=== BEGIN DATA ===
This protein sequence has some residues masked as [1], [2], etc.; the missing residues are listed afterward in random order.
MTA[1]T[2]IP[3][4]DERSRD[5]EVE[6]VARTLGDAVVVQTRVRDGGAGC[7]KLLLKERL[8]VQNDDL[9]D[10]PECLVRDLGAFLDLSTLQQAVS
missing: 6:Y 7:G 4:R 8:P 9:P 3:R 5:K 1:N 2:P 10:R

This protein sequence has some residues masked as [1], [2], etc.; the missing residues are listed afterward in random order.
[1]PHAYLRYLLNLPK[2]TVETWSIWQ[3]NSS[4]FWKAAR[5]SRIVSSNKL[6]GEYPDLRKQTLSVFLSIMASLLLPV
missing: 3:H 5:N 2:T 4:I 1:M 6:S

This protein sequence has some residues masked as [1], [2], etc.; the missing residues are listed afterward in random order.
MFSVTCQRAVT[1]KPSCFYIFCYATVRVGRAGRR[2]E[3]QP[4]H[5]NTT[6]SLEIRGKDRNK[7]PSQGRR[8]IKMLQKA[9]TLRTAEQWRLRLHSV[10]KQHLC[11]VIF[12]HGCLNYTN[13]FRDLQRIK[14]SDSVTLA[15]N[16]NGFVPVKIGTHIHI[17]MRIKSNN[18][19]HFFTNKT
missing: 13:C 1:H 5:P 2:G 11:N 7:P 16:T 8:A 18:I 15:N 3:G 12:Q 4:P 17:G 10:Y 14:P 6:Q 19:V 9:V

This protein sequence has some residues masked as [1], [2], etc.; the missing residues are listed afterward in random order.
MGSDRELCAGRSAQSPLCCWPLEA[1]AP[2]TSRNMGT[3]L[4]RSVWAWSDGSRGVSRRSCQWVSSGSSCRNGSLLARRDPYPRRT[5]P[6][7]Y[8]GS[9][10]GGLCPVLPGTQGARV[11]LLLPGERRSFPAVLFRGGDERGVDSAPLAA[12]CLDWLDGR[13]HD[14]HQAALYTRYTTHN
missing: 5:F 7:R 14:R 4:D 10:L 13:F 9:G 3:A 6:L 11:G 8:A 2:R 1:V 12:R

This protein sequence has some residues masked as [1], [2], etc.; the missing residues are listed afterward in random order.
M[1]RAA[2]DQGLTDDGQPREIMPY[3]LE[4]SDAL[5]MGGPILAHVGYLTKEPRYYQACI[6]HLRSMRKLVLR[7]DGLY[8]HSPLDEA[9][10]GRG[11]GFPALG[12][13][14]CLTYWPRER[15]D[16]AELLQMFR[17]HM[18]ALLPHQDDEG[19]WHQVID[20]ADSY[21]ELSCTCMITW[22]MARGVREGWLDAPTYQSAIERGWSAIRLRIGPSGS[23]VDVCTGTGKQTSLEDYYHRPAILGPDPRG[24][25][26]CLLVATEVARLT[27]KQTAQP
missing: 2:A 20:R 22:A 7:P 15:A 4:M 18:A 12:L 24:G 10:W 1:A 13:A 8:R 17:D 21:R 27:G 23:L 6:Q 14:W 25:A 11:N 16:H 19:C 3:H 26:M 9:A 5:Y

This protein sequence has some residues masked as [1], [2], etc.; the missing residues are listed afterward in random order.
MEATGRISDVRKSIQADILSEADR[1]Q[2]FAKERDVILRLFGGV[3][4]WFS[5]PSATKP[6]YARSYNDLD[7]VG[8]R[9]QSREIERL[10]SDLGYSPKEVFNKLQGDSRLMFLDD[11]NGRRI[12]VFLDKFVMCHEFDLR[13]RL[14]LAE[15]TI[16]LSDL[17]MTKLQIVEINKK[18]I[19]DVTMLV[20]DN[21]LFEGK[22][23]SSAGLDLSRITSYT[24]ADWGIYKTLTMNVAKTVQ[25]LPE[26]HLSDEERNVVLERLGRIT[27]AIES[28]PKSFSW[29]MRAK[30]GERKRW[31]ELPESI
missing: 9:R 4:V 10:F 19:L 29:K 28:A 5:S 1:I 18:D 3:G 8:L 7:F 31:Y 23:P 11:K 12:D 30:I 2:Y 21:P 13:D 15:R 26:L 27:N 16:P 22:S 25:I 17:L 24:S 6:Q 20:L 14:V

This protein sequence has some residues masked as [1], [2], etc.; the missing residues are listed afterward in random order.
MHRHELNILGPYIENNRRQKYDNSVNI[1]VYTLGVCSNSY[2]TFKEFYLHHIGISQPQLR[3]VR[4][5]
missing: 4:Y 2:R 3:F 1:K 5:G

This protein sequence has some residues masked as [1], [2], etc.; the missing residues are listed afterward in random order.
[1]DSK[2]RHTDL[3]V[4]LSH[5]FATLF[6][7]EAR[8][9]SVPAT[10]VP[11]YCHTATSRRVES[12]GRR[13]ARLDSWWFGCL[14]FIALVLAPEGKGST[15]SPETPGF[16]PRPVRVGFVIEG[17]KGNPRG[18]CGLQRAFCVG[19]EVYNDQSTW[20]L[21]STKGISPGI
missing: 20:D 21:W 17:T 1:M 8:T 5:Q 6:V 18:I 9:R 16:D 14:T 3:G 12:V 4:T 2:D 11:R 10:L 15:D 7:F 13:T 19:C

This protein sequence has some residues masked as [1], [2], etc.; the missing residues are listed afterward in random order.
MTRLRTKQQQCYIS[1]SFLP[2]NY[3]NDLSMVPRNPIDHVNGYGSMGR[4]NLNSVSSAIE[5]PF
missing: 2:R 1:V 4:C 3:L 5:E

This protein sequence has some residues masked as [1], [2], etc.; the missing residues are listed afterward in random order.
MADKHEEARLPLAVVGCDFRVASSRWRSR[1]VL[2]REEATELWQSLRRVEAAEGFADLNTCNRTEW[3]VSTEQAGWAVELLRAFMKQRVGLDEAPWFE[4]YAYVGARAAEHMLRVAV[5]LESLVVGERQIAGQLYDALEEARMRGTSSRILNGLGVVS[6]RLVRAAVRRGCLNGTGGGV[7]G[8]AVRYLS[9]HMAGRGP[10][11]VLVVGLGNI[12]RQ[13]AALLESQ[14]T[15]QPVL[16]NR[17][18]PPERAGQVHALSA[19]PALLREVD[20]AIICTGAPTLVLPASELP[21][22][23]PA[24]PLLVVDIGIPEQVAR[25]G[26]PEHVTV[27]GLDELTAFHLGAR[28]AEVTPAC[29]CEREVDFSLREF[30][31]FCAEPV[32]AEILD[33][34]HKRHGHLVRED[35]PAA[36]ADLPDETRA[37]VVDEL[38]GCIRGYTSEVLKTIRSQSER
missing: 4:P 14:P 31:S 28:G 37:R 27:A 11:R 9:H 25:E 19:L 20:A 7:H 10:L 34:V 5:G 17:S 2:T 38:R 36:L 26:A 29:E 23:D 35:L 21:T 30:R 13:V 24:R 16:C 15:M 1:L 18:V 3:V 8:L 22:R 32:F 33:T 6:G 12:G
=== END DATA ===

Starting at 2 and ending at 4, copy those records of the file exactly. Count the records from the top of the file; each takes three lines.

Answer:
This protein sequence has some residues masked as [1], [2], etc.; the missing residues are listed afterward in random order.
[1]PHAYLRYLLNLPK[2]TVETWSIWQ[3]NSS[4]FWKAAR[5]SRIVSSNKL[6]GEYPDLRKQTLSVFLSIMASLLLPV
missing: 3:H 5:N 2:T 4:I 1:M 6:S

This protein sequence has some residues masked as [1], [2], etc.; the missing residues are listed afterward in random order.
MFSVTCQRAVT[1]KPSCFYIFCYATVRVGRAGRR[2]E[3]QP[4]H[5]NTT[6]SLEIRGKDRNK[7]PSQGRR[8]IKMLQKA[9]TLRTAEQWRLRLHSV[10]KQHLC[11]VIF[12]HGCLNYTN[13]FRDLQRIK[14]SDSVTLA[15]N[16]NGFVPVKIGTHIHI[17]MRIKSNN[18][19]HFFTNKT
missing: 13:C 1:H 5:P 2:G 11:N 7:P 16:T 8:A 18:I 15:N 3:G 12:Q 4:P 17:G 10:Y 14:P 6:Q 19:V 9:V

This protein sequence has some residues masked as [1], [2], etc.; the missing residues are listed afterward in random order.
MGSDRELCAGRSAQSPLCCWPLEA[1]AP[2]TSRNMGT[3]L[4]RSVWAWSDGSRGVSRRSCQWVSSGSSCRNGSLLARRDPYPRRT[5]P[6][7]Y[8]GS[9][10]GGLCPVLPGTQGARV[11]LLLPGERRSFPAVLFRGGDERGVDSAPLAA[12]CLDWLDGR[13]HD[14]HQAALYTRYTTHN
missing: 5:F 7:R 14:R 4:D 10:L 13:F 9:G 3:A 6:L 11:G 8:A 2:R 1:V 12:R